qualities of a nurse

What Does it Take? Registered Nurse Qualities and Qualifications

It’s no secret that nurses are a critical part of our healthcare system. They provide one-on-one patient care every single day, and spend the most time (and most of their time) with patients in recovery. If you are looking for a challenging but rewarding career that involves helping people who are sick or disabled, you may be perfect for the role of nurse. What does it take to become a nurse, exactly? Read on as we cover the registered nurse qualifications you must fulfill, as well as the Registered Nurse qualities desired by employers today.

The Must-Have Qualifications to Become a Nurse

There are a few paths you can take to become a nurse, but they all start with a college education. Nurses must be licensed to practice nursing. To become a Registered Nurse (RN), you’ll need to pass the National Council Licensure Examination for Registered Nurses (NCLEX-RN). And in order to sit for this board exam, you’ll need to complete an accredited nursing school program. The Connecticut League of Nursing states that, to become an RN in Connecticut, you must earn a nursing degree from a state-approved nursing school, or a diploma from a hospital nursing program. So your options are:

  • An associate degree in nursing (ADN), and/or
  • A bachelor’s degree in nursing (BSN), or
  • A diploma in a qualifying hospital program

All of these educational paths will cover basic nursing courses, such as anatomy, chemistry, microbiology, nutrition, psychology, and even liberal arts. BSN programs cover these plus physical and social sciences, and courses that nurture valuable skills for the job, such as communication and leadership.

BSN programs typically take about four years to complete. If you have already earned your bachelor’s degree in another major, however, you could opt for an accelerated BSN program, like the one at Goodwin College. If you decide to take the path of ADN, you can always go back to school to complete an RN-to-BSN program, which will also help boost your career in a quicker turnaround.

While all three of these nursing paths can qualify you for an entry-level position as a staff nurse, more and more employers at hospitals and other healthcare facilities are requiring a bachelor’s degree. A bachelor’s degree or higher is also usually needed to land a more advanced nursing role, such as administrative or leadership roles, and those in consulting, research, and school systems.

In addition to the education and testing requirements, there are other Registered Nurse qualifications, such as:

Physical Stamina. Taking care of patients on a daily basis is quite the physical challenge. If you work on a hospital floor, particularly an emergency department, you will need to be ready to move quickly. You will be on your feet for much of the day, you will be walking a lot, and you may have to help lift patients who are unable to walk or move on their own. Being a nurse also requires some coordination. As Dr. Seuss puts it, “Just never forget to be dexterous and deft. And never mix up your right foot with your left.”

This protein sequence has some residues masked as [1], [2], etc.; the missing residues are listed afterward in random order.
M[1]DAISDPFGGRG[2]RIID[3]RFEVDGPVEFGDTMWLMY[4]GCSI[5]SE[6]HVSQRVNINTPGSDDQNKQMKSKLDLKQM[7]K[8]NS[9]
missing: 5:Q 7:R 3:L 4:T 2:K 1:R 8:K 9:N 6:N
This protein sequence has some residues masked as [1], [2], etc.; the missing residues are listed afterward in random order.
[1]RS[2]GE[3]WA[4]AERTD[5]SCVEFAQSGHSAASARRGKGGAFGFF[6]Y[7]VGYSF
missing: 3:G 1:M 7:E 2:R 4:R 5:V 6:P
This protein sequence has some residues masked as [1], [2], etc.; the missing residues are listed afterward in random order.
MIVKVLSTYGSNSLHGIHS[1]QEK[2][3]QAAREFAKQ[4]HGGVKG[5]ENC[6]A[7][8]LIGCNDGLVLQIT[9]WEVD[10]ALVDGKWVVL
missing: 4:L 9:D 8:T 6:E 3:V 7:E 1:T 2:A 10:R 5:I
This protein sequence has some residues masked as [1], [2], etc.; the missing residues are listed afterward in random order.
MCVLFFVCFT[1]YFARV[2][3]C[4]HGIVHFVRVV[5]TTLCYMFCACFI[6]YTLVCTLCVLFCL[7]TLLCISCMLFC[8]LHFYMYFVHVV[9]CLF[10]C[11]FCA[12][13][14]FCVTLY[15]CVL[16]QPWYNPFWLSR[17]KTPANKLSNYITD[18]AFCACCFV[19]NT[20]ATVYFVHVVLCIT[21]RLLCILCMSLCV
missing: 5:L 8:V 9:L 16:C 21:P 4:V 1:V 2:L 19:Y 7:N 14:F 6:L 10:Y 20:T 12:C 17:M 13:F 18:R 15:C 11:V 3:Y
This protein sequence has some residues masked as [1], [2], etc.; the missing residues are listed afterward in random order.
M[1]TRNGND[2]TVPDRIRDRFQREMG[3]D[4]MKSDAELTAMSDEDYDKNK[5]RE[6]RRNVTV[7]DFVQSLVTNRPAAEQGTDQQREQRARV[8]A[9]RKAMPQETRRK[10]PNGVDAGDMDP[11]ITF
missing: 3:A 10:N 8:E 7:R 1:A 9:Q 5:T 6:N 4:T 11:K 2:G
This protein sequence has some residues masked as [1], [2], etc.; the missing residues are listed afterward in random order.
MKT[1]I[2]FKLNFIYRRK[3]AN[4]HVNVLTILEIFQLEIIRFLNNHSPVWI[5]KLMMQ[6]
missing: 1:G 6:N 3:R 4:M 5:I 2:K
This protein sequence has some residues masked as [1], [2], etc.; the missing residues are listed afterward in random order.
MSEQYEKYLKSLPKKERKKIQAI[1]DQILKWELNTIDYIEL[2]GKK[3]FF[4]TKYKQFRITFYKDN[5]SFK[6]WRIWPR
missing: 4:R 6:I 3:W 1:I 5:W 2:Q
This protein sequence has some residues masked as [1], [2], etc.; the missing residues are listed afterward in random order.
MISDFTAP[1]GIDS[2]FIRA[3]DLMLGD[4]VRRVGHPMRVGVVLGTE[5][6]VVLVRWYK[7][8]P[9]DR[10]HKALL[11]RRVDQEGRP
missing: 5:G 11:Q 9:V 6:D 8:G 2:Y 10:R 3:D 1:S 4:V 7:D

Emotional Stability. Being a nurse can be an emotionally taxing job. You may work with families whose loved ones are fighting fatal illnesses. You may work with patients who are, themselves, emotionally and mentally unstable. Not only will you need to treat these patients effectively, you need to stay focused on the task at hand and stay steady throughout your routine.

In-Demand Registered Nurse Qualities

In order to become successful in any career, you don’t want to simply meet the bare minimum requirements. You’ll want to soar in your role as nurse! So just what are some of those great qualities of a nurse that you’ll want to possess? Here are a few of the most important ones:

Critical thinking skills. Registered Nurses need to assess patients, and determine their health status as the changes begin to become apparent. You’ll need to think and act quickly in order to help patients receive the best care possible.

Compassion. Working as a nurse is challenging. You will be treating patients of all walks of life, and some of those people will not be easy to assist. Having empathy and caring for patients are some important qualities to help you perform your role as nurse.

Communication skills. Not only will you need to effectively communicate with patients, learning of their discomforts or ailments and treating said conditions, you will also need to properly give instructions and relay important information to patients’ doctors.

Organizational skills. As a nurse, you will often work with multiple patients at a time. Having solid organizational skills will help you go about your day and stay focused on treatment.

Detail orientation. Registered Nurses must have a keen eye to notice patients’ symptoms and changing health status. Being focused on the little things can mean a difference of life and death for some patients!

Do you have what it takes to become a Registered Nurse? Contact us at 800-889-3282 to learn more about the different nursing degrees available at Goodwin College.